Shakespeare was writing his plays in, roughly, the twenty years covered by the last decade of the sixteenth century and the first of the seventeenth. These were the years during which, in Europe, Renaissance Neoplatonism and its associated occultisms were being heavily attacked by the forces of reaction. At the turn of the century, in 1600, occurred the symbolic burning of the Hermetic philosopher, Giordano Bruno.
In England these stresses and strains were strongly present. On the one hand a late and particularly powerful form of Renaissance Neoplatonism was developed in the Dee movement, was reflected in the late Renaissance magical poem The Faerie Queene, and was used in the propaganda for Elizabeth I. On the other hand, the reaction was also present. The Jesuit missions had spread the Counter-Reformation attitudes. Though England was spared the worst of the continental witch-hunts, the atmosphere of the reaction is felt in Marlowe's Doctor Faustus.
These problems had come sharply to the fore in Elizabethan England on the return of Dee from his continental mission in 1589. Dee is discouraged; Raleigh falls from favour in
1592. The thought-movements characteristic of earlier years suffer a rebuff.
Plaintive protests were made by poets at the failure to continue the movements of former times, when Leicester and Sidney were the leaders of the Elizabethan Renaissance. That remarkable collection of poetry The Phoenix Nest,1 published in
1593, begins with a lament for Leicester, continues with elegies on Sidney, and includes poems by Dyer, Raleigh, and other members of their circle, poems infused with melancholy and with allusions to Cynthia, to chastity, and to the Spenserian Elizabeth-cult. These poems seem to plead for something, perhaps for return to the Spenserian—Elizabethan outlook and philosophy and politico-religious traditions.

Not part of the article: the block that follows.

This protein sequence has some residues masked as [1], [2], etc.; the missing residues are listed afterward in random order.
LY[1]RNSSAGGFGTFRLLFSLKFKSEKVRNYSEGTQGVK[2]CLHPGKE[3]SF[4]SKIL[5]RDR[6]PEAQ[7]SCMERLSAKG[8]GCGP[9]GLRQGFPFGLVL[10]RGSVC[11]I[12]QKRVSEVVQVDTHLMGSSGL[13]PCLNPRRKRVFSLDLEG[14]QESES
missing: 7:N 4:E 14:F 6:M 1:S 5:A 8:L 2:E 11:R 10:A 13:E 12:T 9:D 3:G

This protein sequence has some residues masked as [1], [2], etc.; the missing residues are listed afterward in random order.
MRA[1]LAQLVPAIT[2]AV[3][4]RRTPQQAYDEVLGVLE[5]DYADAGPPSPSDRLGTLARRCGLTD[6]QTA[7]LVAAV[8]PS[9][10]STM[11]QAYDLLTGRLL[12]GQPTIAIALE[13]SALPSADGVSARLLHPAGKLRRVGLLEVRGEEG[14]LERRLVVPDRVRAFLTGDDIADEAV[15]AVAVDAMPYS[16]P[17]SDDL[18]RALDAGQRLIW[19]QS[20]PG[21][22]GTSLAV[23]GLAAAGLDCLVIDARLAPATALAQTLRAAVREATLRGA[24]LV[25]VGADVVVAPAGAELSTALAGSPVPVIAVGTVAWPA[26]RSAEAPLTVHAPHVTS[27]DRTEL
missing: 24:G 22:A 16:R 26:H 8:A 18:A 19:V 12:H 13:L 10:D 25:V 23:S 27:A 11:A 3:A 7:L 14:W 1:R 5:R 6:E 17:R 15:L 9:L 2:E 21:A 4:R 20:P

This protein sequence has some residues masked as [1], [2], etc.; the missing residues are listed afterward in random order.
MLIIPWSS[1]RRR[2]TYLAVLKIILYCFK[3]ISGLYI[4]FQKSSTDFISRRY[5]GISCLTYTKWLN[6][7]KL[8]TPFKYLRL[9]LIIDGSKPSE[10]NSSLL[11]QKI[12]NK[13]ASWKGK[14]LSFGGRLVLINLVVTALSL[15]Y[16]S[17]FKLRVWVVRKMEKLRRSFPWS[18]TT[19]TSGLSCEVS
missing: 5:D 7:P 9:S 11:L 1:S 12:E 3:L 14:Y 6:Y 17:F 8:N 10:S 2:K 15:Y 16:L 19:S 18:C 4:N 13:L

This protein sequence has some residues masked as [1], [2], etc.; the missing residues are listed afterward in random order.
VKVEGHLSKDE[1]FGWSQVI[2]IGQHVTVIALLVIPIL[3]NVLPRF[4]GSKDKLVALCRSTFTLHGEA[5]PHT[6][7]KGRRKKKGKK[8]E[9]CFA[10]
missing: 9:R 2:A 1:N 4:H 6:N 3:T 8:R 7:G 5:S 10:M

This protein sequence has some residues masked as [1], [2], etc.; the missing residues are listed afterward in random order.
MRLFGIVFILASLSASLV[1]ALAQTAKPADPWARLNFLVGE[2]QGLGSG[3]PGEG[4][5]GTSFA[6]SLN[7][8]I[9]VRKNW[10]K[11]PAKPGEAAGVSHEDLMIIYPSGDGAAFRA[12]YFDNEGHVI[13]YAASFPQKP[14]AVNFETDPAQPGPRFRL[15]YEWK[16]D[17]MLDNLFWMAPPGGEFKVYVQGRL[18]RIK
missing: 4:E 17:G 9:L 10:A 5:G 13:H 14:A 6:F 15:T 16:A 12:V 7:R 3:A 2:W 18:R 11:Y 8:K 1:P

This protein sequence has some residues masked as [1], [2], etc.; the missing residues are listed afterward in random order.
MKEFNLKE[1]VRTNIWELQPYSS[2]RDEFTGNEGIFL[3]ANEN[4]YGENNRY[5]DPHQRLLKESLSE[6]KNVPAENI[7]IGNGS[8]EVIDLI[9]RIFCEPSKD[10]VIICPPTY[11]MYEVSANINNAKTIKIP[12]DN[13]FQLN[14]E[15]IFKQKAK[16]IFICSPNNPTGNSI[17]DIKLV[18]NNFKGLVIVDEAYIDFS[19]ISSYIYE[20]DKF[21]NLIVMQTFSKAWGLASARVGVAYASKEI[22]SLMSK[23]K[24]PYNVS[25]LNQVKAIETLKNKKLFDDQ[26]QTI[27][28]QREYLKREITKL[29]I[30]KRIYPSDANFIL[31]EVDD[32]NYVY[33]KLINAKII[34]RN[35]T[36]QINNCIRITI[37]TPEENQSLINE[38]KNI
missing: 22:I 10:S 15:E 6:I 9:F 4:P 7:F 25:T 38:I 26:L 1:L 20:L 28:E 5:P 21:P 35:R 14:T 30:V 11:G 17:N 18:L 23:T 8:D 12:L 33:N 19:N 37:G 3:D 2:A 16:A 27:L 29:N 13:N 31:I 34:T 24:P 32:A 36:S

To this period belongs Chapman's secret rehabilitation of those traditions, studied in the last chapter. And Spenser himself, disregarding the court discouragement of Raleigh and Dee, continued in 1596 with the publication of The Faerie Queene, and reaffirmed, with the publication in the same year of his Foure Hymnes, his 'Elizabethan Neoplatonism'.2
If it can be accepted as a fact, as I believe that it can, that the thought of The Merchant of Venice is influenced by the Christian Cabala of Francesco Giorgi, then it would follow that Shakespeare would be sympathetic to the Spenserian outlook. Can one interpret other Shakespearean plays, themes, or images as related to this outlook?
This book is not about Shakespeare, any more than it is about Spenser, Marlowe, or Chapman. Like the mentions of those poets, it is only an attempt to situate Shakespeare within the general themes described in this book. The present chapter selects a few plays and themes for discussion, and that in a most summary manner. It is in no sense a final solution or presentation but only a first attempt to look at some familiar Shakespearean phenomena from the point of view of traditions and attitudes which this book has tried to investigate.
Shakespearean fairies are related to the Fairy Queen through their loyalty and through their fervent defence of chastity. The curious fairy scenes in The Merry Wives of Windsor refer to the queen, to the Order of the Garter, and to the Garter Chapel at Windsor. This play was first printed in 1602; the date of composition is unknown; there is a reference in it to the visit of the Duke of Württemberg in 1592. The fairies are employed to point a moral of chastity. They punish Falstaff for his lust; they write the motto of the Order of the Garter in flowers and decorate the Garter Chapel. They are defenders of chastity, of a chaste queen and her pure knighthood. They are enjoined to perform a white magic to safeguard her and her order of knighthood from evil influences.
These Elizabethan fairies are not, I believe, manifestations of folk or popular tradition. Their origins are literary and religious, in Arthurian legend and in the white magic of Christian Cabala. The use of fairy imagery in the queen cult was begun in the Accession Day Tilts, and relates to the chivalric imagery of the Tilts.3 As taken up by Spenser in The Faerie Queene, the fairy imagery was Arthurian and chivalric, and also an expression of pure white magic, a Christian Cabalist magic.